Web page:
An introduction to WHS’s newest teachers: Part 1
Caroline Meliones: Spanish
Caroline Meliones, who graduated from WHS in 2005, now works alongside the teacher who
helped her find her passion for the Spanish language and culture when she attended
Wayland High School.
“I had Senora Brown as my Spanish teacher, and she made me fall in love with Spanish,” Meliones said.
Meliones studied at the University of Delaware and spent time teaching in Madrid before she made her way back home.
Meliones has the benefit and insight of going through the Wayland High School experience
“I remember getting to college and thinking college was really easy, and I was so happy I tried so hard and was a really committed student when I was here at Wayland,” Meliones said.
Fred Lehmann: Business
Although Fred Lehmann always loved to teach, he didn’t consider being a classroom teacher until four years ago.
Lehmann was originally a sales associate for MetLife Insurance. Then, he went to graduate school for business before founding his own company.
Lehmann started an outsource business development company that dealt with the relationships between clients and customers through contracts.
“Business is knowing how to effectively problem solve and how to work with people and analyze information,” Lehmann said.
Lehmann found a program that would let him do his graduate work and student teaching all in one year. After working at an elementary school for a few years, Lehmann heard word of an available part time job at Wayland High School.
“It would enable me to combine two things I was very interested in, teaching and business,” Lehmann said.
In addition, Lehmann already knew and highly regarded the staff in the Social Studies Department of Wayland High School as Lehmann’s wife, Erin Lehmann, is also a teacher in the Social Studies Department.
Eric Wolven: Math
Eric Wolven grew up in the suburbs near Baltimore, Maryland where he played basketball. In high school, Wolven tutored his younger sister and her friends in math. By his senior year, word had spread, and parents in his community collected a group of tutees for Wolven. At the time, math was only a side interest as Wolven went to college to play basketball. Six concussions later, Wolven had to change his life course. He started coaching and tutoring math and then realized that the most suitable fit for his career was teaching.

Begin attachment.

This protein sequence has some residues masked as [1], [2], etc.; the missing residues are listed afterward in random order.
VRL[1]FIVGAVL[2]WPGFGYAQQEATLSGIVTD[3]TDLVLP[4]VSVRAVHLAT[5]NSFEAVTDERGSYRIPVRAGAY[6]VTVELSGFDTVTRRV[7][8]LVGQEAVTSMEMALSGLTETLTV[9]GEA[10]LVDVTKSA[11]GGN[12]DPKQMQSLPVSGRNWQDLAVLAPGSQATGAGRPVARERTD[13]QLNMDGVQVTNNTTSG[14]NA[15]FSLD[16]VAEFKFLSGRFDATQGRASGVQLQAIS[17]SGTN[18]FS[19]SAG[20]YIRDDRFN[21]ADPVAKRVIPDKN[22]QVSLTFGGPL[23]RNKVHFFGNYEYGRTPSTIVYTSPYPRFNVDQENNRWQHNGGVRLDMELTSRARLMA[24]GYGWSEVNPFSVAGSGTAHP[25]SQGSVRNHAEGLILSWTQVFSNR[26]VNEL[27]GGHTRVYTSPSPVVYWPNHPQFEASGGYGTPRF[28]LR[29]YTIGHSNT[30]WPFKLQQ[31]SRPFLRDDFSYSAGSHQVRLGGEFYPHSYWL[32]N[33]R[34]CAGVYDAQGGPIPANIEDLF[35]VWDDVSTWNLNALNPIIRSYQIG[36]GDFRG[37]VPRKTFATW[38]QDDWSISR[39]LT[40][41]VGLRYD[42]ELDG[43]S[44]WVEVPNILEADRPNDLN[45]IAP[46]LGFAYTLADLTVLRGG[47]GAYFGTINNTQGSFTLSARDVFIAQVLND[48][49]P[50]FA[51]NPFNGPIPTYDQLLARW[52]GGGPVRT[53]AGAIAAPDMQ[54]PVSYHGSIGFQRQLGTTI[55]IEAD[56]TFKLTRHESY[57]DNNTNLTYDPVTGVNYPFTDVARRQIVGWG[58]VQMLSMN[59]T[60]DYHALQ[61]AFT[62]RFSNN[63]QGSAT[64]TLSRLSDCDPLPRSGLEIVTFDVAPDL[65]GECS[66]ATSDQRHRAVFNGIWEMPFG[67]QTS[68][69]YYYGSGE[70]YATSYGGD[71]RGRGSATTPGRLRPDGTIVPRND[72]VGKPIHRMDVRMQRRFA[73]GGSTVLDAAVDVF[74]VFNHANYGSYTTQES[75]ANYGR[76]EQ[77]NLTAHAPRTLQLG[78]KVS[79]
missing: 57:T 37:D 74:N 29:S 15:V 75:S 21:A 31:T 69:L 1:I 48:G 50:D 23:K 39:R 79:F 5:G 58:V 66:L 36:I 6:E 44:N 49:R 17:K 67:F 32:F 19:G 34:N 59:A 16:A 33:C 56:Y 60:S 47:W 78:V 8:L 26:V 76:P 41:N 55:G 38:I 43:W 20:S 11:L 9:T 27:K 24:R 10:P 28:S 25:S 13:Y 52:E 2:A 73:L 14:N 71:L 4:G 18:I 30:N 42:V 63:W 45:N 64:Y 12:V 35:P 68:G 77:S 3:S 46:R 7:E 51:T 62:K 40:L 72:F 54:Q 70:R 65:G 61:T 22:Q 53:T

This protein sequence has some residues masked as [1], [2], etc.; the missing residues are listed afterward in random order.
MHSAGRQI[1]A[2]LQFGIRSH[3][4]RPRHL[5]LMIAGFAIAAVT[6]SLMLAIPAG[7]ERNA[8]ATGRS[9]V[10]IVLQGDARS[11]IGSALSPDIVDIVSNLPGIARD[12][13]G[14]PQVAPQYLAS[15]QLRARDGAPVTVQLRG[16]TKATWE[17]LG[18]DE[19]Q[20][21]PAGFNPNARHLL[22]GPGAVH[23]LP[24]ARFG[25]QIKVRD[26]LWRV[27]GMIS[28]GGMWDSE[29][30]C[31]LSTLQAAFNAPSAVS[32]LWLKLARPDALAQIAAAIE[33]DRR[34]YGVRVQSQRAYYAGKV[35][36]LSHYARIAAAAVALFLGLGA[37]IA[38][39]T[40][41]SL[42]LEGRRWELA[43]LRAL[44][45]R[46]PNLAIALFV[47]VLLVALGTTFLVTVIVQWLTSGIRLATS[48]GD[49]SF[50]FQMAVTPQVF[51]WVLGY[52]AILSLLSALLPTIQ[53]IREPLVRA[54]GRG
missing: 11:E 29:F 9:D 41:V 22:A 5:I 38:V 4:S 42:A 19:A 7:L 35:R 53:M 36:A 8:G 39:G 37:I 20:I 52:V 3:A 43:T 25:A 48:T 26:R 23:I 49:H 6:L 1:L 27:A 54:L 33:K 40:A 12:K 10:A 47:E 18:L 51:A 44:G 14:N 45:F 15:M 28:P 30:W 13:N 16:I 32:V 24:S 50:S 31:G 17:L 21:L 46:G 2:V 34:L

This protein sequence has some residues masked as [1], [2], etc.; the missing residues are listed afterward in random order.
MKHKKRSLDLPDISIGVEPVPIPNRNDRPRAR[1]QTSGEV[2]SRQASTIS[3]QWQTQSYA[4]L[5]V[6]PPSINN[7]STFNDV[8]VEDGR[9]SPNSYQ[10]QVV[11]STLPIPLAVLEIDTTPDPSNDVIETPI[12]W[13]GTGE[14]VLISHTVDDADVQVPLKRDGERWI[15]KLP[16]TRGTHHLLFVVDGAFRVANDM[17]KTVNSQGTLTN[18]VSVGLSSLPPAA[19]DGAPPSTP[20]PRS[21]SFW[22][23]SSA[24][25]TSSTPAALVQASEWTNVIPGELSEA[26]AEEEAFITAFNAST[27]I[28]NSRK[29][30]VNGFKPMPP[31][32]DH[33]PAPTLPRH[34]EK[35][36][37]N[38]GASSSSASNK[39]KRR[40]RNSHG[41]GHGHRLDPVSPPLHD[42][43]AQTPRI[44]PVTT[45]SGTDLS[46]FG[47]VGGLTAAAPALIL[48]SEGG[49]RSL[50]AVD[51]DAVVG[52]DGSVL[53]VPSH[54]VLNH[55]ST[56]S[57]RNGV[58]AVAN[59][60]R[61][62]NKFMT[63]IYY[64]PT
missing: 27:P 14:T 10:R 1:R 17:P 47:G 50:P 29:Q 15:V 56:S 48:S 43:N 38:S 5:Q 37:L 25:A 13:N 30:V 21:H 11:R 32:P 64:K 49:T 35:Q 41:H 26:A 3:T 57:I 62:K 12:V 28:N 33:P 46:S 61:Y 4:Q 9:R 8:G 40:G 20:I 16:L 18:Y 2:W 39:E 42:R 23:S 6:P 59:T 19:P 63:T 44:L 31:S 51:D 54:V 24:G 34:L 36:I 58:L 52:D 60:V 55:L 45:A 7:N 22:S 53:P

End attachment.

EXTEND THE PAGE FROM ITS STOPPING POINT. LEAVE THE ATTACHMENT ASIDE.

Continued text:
In 2009, Wolven got his first teaching job in Fredericksburg, Virginia. The students attending this city school were largely from low-income families.
“It was much different as to what these kids have had in their life and where they were being pushed to go,” Wolven said.
Wolven broke up four fights in three years. Two of the fights were in neighboring classrooms.
For Wolven, Wayland High School has a different community feel.
“Everybody here seems so positive, happy and energized. Both faculty and students are ready to work and succeed and push each other towards their goals,” Wolven said.
Naomi Rosenthal: Special Education
“I did not want to be a teacher when I was a child,” Naomi Rosenthal said. “I wanted to be anything but.”
Rosenthal moved to Israel in her early twenties, where she worked and studied on a kibbutz. There, she changed her perspective on her life.
For eight months, Rosenthal taught at an American school for children with learning disabilities in Jerusalem. She instantly knew that when she returned to the United States she would pursue education.
Rosenthal moved back to America and started working at an alternative school in Peabody where her students had learning problems in addition to other complications in their lives.
“I felt that I could actually help somebody and that it mattered,” Rosenthal said. “If you do a job that makes you feel good, then you want to keep doing it.”
Jennifer McGuinn: Science
If you told a teenage Jennifer McGuinn she would be a science teacher in 2012, she probably would have laughed.
“I remember thinking science teachers are crazy. Why would they ever want to deal with the disruptions and the craziness? But craziness is kind of fun,” McGuinn said.
Despite the unpredictability and challenges that sometimes come with working at schools, the school day flies by for McGuinn, even when compared to the other careers she has had.
McGuinn previously worked to make polymers that would serve as the electrolytes in batteries at a
battery company. McGuinn was also a chemistry student teacher in graduate school, which was how she discovered her passion for teaching.
“I had the most fun when I was in the classroom …. I realized I was happy when I was student teaching,” McGuinn said.
William Froberg: Science
Before teaching at WHS, William Froberg worked in technology telecommunication consulting, engineering and product managing and teaching at Westford Middle School and a charter school in Chelmsford.
“Throughout my career I’ve always been interested in not doing any one particular thing for too long. Part of the reward for me from any job in general is the opportunity to do and experience many different things,” Froberg said.